4. …but Do Not Force Yourself 

Although this seems contradictory to the previous point, there is a difference. Keeping a strict writing schedule overcomes laziness, but if you are genuinely stuck and have no idea how to proceed, do not force yourself to write something just for its sake. It is a bigger mistake to compromise on quality than to be lazy. 

You need not entirely shut yourself from writing or from the outside world. If you want to put away your book for a few days, take up some hobby that will improve your skills when you return: read books, try writing short essays, or try some word puzzles like crossword or scrabble. Soon enough, you will regain the enthusiasm to continue writing. 

5. Play to Your Strengths 

When you have your initial novel outline template ready, you should also have a general idea of the genre, characters, key events, and climax. While you build upon this outline, use the techniques in which you excel. If you have an eye for detail, you can paint vivid descriptions of all the scenes for your readers; if your strength is in dialogues, preferably use a first-person narrative and convey as much information as possible through conversations. 

You can read other novelists’ work for inspiration but never negatively compare yourself to someone else. Just because someone else completed their work in three months and you took nine does not mean your book is of a lower standard. The only thing you should measure is your progress, inspiration level, and satisfaction with your work.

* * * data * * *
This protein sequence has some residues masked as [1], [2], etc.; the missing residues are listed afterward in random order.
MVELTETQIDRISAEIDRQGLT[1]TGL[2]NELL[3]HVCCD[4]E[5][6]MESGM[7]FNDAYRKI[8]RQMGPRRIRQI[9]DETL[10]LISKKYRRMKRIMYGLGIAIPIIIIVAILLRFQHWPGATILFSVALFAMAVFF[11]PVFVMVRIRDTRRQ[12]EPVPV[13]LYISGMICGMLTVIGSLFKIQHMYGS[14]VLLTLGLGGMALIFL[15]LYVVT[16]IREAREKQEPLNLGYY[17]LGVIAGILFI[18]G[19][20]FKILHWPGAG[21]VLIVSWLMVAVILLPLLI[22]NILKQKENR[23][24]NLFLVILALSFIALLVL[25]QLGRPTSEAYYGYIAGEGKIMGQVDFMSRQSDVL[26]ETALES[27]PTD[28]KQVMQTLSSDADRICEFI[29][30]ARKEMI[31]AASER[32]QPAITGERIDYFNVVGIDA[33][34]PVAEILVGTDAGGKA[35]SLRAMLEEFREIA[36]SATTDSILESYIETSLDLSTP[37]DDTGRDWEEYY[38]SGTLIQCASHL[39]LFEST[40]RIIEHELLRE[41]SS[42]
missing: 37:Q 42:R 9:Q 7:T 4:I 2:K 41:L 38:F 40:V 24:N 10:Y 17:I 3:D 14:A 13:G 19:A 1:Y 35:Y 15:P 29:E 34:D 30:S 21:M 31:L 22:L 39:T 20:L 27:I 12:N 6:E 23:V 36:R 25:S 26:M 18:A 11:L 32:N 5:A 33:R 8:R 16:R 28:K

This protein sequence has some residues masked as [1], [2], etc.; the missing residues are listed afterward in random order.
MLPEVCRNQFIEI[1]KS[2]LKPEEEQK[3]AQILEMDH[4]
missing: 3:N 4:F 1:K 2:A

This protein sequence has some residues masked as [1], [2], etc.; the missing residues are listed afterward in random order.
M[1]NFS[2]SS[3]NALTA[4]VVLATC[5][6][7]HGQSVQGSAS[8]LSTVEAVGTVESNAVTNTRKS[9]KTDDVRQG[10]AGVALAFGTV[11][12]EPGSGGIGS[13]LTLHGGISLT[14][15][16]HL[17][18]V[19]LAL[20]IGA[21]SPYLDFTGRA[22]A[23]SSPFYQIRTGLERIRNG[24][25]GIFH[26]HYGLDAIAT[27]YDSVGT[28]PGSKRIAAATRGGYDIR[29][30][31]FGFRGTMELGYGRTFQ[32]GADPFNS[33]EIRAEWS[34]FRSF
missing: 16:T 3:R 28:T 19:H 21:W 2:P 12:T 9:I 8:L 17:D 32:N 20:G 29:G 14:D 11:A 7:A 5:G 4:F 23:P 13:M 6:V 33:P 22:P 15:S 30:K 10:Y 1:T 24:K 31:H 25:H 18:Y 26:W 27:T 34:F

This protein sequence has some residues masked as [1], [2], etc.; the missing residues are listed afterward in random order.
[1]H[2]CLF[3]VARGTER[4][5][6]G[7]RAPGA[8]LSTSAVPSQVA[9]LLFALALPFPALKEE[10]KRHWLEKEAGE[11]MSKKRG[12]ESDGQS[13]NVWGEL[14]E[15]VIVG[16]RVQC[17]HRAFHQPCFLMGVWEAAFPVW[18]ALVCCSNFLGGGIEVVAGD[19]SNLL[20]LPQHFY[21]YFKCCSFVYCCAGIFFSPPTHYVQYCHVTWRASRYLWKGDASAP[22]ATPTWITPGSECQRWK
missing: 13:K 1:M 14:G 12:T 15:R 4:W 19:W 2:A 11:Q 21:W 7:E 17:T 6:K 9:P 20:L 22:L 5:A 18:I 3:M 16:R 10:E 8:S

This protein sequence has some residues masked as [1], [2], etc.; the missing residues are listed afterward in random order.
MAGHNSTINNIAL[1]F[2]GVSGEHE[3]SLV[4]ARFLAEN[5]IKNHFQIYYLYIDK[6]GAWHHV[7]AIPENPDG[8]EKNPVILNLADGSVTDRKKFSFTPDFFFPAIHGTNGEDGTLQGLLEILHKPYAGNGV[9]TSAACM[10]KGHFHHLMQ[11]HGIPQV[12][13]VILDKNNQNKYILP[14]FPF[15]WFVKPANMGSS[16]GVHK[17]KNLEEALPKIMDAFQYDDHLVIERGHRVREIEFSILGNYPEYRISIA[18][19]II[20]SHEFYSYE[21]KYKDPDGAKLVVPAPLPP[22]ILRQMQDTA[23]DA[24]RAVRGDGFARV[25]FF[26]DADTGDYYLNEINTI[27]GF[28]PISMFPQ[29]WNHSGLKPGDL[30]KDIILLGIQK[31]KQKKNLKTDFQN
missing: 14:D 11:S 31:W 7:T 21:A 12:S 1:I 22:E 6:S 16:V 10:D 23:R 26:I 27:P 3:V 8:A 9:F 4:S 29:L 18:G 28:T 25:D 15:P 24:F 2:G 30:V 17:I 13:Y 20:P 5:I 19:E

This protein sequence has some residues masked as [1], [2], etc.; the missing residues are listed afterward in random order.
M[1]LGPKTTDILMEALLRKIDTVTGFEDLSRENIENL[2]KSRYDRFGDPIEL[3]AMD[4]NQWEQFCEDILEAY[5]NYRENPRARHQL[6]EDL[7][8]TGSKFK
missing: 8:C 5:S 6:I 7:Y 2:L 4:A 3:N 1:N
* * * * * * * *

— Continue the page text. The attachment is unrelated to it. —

6. The Grammar Nazis Can Wait

Most writers tend to be perfectionists in their work: no typos, no grammar errors, no squinting modifiers, and whatnot. However, when you are writing a book, the perfectionist inside you should wait. 

When you write, your creativity and ideas take the lead: scribble down your thoughts and words without giving much importance to the correctness or coherency. Remember that the writing and editing aspects of your brain work very differently. That is why a “draft” is named, so: it can be modified in a hundred ways before you finalize it. 

Once you have written whatever you wanted to, you can first make the content coherent by arranging the thoughts in sequence and giving it some structure. In the end, you can look into spelling and grammar errors (or your editor can do it for you). You can be as critical and analytical as you want during the editing stage, but not while writing. 

Keep Calm and Finish the Book

With these six techniques, you should find the much-needed inspiration to finish your book without losing interest or hope. You will invariably face obstacles, but the reward and feeling of happiness you get when that bestseller does come out are unmatched. 

Jeff Campbell

Jeff Campbell is a husband, father, martial artist, budget-master, Disney-addict, musician, and recovering foodie having spent over 2 decades as a leader for Whole Foods Market. Click to learn more about me